The morning started out like most mornings for me…with an AMRAP competition (as many reps as possible). Competitors did clean and presses and kettlebell swings for 6 minutes.

But the event, sponsored by CrossFit 305, was just getting started. Next up was an 800 meter time trial Crossfit style. The men did the first 400 meters carrying a 60 pound sandbag and the women carried 40 pounders.

Then it was a sprint for the finish.

Even if you lost a shoe as my friend Jarret Streiner did.

Now that everyone was nice and limber, it was time for event #3: 10 Thrusters,  10 Burpee box jumpers (a favorite in my house).

Don’t forget 25 one shoe untied lateral jumps…

And 10 pullups. Repeat 3 rounds as fast as you can.

The kids had fun.

“It was great to compete for something that’s going to help someone. It makes you push harder,” said Streiner who took home the silver medal on the day.

Fun. Games. Fitness. Friendly competition. The end.

~Mike

At last, the 25 hour day

November 4, 2010

“There are not enough hours in the day,” the saying goes.

Well for many of us in the United States, we’ll get that extra hour when we turn the clocks back this weekend. I asked 100 people what they would do that extra hour. Here are the top line responses:

1) Sleep. By far this was the #1 answer. According to HealthGuidance, 11.1 percent of you did not get enough sleep in the last 30 days. Think it’s no big deal? Fatigue has been cited as contributing to the Exxon Valdez crash, the Space Shuttle Challenger disaster, the nuclear accident at Chernobyl and the nuclear accident at the Three Mile Island. So get some sleep.  The BP oil spill? That was just plain greed.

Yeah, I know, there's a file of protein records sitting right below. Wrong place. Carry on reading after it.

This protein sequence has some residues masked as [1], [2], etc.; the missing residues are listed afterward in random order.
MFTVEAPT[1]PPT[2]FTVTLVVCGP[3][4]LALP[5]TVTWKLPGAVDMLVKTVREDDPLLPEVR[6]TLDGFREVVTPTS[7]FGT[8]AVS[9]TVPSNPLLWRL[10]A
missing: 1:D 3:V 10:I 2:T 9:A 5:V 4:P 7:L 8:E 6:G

2) Exercise. You can never be too rich or too thin.  I guess thin won because exercising came in at #2. It’s currently estimated that 97 million adults are overweight or obese in this country alone. Since the United States is the undisputed “leader” in obesity, exercising would be a good idea.  I always see tons of new faces at the gym each January, but they pull the disappearing act by February. Then they return for a week or two right before summer and then they’re gone again. You know who you are!  I hope the people who said “exercise” can do it and keep it up.

3) Spend time with family. In my highly non-scientific survey, this rang in at #3 and no wonder. I look around and see people who are over scheduled, stressed and stretched out to the max. So I was glad to see people assigning their extra hour to this. Wouldn’t it be great if we could all get back to a regular kitchen table lifestyle? Remember when Saturdays were days off? Life was good then. Except when we got dragged antiquing.

4) Write a blog post.  Actually, that was my answer and I was the only one with that response. This took me about an hour to write.  So why not put up a post?  Since I’ve already used up my hour, it’s your turn.

What are you going to do with your extra hour?

~Mike